Earlier that day we spent some time clearing a small snowfall, tidying the banks and building a bank at the entrance where the trucks were driving in and out. Michael is on the left and Kamal is on the right.
Now all we needed was water. The banks were good and the weather was cold. Unfortunately, the plumber didn’t make it out before the weekend. On Sunday we spent a little more time moving the banks back.
Monday morning, January 12, the plumber arrived and used compressed air to blow out the self-draining valve buried six feet underground below the frost line and I was in business.
I started out Monday afternoon by wetting down about an inch of snow that had fallen. I let that freeze for a few hours. Last year, we discovered that one end of the rink is lower than the other, so this year I decided to start flooding the low end to build it up a bit before flooding the whole rink. I did that Monday night and Tuesday morning. We also found that thin layers of water work better than deep floods. When the banks are leaky and the water deep, the water will freeze on top and run out underneath creating air pockets that break when pressure is applied (shell ice). When it is -10 degrees or colder thin layers will freeze in 10 or 15 minutes.
I was also advised by the City last year to keep the hose inside my house which I did for most of the season. However, I kept it in the garage in March and didn’t have a problem with it freezing. So I decided to try leaving it in the garage on Monday night. It must have been much warmer in my garage last March than it was Monday night, as we ended up with a plug of ice in the end of the hose and nozzle which took a while to clear. We also had trouble turning off the water, but were able to do so after running it for a while.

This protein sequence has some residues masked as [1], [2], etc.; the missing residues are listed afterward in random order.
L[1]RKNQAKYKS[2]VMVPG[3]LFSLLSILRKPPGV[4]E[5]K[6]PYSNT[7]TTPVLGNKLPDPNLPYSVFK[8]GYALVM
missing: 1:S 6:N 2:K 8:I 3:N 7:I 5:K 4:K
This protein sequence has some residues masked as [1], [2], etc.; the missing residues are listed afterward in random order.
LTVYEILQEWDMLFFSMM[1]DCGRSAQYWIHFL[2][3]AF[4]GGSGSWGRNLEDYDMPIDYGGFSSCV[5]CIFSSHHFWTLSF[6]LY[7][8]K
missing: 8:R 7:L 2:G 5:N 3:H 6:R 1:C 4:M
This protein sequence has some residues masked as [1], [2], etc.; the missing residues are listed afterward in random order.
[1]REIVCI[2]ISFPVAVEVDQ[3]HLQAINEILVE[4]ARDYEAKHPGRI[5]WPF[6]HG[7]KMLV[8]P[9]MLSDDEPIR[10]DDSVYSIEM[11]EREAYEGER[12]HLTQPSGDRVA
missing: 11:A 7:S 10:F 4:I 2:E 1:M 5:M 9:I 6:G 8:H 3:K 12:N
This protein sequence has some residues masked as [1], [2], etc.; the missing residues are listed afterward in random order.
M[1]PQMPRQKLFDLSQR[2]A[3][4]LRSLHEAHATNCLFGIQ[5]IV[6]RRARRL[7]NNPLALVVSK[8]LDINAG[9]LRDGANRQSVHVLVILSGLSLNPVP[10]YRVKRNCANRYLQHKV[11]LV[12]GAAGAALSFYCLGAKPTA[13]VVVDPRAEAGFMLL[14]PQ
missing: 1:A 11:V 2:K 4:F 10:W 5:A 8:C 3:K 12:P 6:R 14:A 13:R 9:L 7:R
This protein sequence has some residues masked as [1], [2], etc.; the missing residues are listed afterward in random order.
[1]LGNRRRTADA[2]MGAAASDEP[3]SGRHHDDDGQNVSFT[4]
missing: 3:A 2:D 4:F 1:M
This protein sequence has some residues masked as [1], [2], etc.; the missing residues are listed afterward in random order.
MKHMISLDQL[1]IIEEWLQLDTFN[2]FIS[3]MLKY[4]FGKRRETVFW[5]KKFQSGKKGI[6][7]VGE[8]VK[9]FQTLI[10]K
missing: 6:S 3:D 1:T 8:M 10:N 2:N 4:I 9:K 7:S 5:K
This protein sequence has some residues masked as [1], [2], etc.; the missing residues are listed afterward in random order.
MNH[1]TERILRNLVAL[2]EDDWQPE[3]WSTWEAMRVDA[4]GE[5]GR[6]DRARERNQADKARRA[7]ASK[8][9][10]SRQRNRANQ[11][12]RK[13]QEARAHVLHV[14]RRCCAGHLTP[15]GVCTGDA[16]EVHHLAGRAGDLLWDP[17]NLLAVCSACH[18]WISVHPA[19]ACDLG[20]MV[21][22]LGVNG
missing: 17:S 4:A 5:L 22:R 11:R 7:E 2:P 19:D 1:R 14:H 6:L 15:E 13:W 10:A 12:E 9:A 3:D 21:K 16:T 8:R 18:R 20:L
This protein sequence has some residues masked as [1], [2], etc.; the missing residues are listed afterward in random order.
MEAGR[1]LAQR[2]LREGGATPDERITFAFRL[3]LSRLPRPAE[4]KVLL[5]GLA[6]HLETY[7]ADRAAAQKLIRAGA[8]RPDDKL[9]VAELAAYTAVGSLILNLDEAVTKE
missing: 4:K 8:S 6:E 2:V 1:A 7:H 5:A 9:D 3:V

On Tuesday I was out for six and a half hours and flooded twelve layers. On Wednesday, I flooded morning and evening. On Thursday, I flooded deeply in the morning as the rink was fairly level, but unfortunately this revealed a leaky bank at the low end and created a lot of shell ice. Most of the time I had someone helping: Newman, Kamal, Mohit, Bryan, Bobby, Michael or Prashant. Thanks guys.
Thursday night we had more plumbing excitement. The water wouldn’t turn off. We called the City, who called the Region, who came out, but couldn’t find the emergency shut-off or turn the water off at the standpipe. We left it running all night at a low rate to keep it from freezing up. I expected the outfield to be full of water in the morning, but it wasn’t too bad.
In the morning I went out with hot water and melted the ice off the nozzle then flooded every half hour or so, since I had to keep the water running anyway, until the plumber came and got the water turned off. Apparently, we had turned it on too far.
Friday afternoon we opened after just four days of work. Last year it took twelve days. It wasn’t perfect, but it was good enough and when I got there at 3:50pm to open up people were waiting to go on the ice. I had my first skate since breaking my wrist and managed to stay upright.
The first people on the ice.